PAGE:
A few anamorphic movies have even gone so far as to shoot the efx in ordinary Super-35, not VistaVision -- such as "Lost in Space" -- though the problem starts to be that in this case, the anamorphic photography is finer-grained than the Super-35 efx because it uses more negative for a 2.40 image. If you are shooting digitally, however, this is less of an issue. For a digital movie shot in anamorphic, switching to spherical lenses for miniature efx work makes sense.

In fact, the majority of anamorphic movies have efx elements shot with spherical lenses -- "Star Wars" for example. The grey area becomes live action elements and whether to shoot those in spherical or anamorphic. Sort of just depends on what is more important for that shot, how hard will it be to add extra elements to the shot, etc. For example, a wide shot of a landscape shot in anamorphic in daytime in which you are going to add a digital matte painting, doesn't really make a difference whether you shoot the background in anamorphic or not, so if the anamorphic version is going to have better resolution, then go ahead. But a wide shot of a room in low-light with a lot of anamorphic distortion in the plate, with a pan or track in the shot and perspective changes, well, many efx compositors will have an easier time with spherical footage if you have to layer in objects into the shot that would have to track, bend and distort with the original anamorphic plate.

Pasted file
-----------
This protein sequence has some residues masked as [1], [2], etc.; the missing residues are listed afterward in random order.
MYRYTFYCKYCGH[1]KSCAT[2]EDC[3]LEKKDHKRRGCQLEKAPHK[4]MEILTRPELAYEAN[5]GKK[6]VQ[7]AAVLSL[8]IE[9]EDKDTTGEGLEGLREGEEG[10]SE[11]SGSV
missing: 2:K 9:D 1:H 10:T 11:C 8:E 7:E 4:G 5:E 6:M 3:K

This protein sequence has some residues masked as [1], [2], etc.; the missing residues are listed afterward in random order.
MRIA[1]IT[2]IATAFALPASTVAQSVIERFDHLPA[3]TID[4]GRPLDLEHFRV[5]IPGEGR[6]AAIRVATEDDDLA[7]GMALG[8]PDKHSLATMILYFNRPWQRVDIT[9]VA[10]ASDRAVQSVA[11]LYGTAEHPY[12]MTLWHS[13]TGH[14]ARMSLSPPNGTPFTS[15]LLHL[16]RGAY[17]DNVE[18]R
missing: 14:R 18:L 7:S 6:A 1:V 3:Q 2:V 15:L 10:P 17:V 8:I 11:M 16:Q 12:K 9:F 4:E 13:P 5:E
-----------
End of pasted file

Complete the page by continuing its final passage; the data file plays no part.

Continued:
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#3 John Brawley

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Posted 03 November 2009 - 04:29 AM

Here's the situation. Compositing a green-screened miniature that's blown up 12-15x onto a landscape (say: the squirrel that ate Manhattan).

I'd like the bulk of the film (the landscape) to be shot on anamorphic. Does this make it impossible to pull off the composition?

Some advice suggested the miniature should be a shot on a very short 10mm or so lens in order to get enough DOF to keep the miniature in focus. Are there anamorphic lenses that short?

Can some miniature elements be shot with spherical lenses, or will this pop out like a sore thumb and blow the whole effect?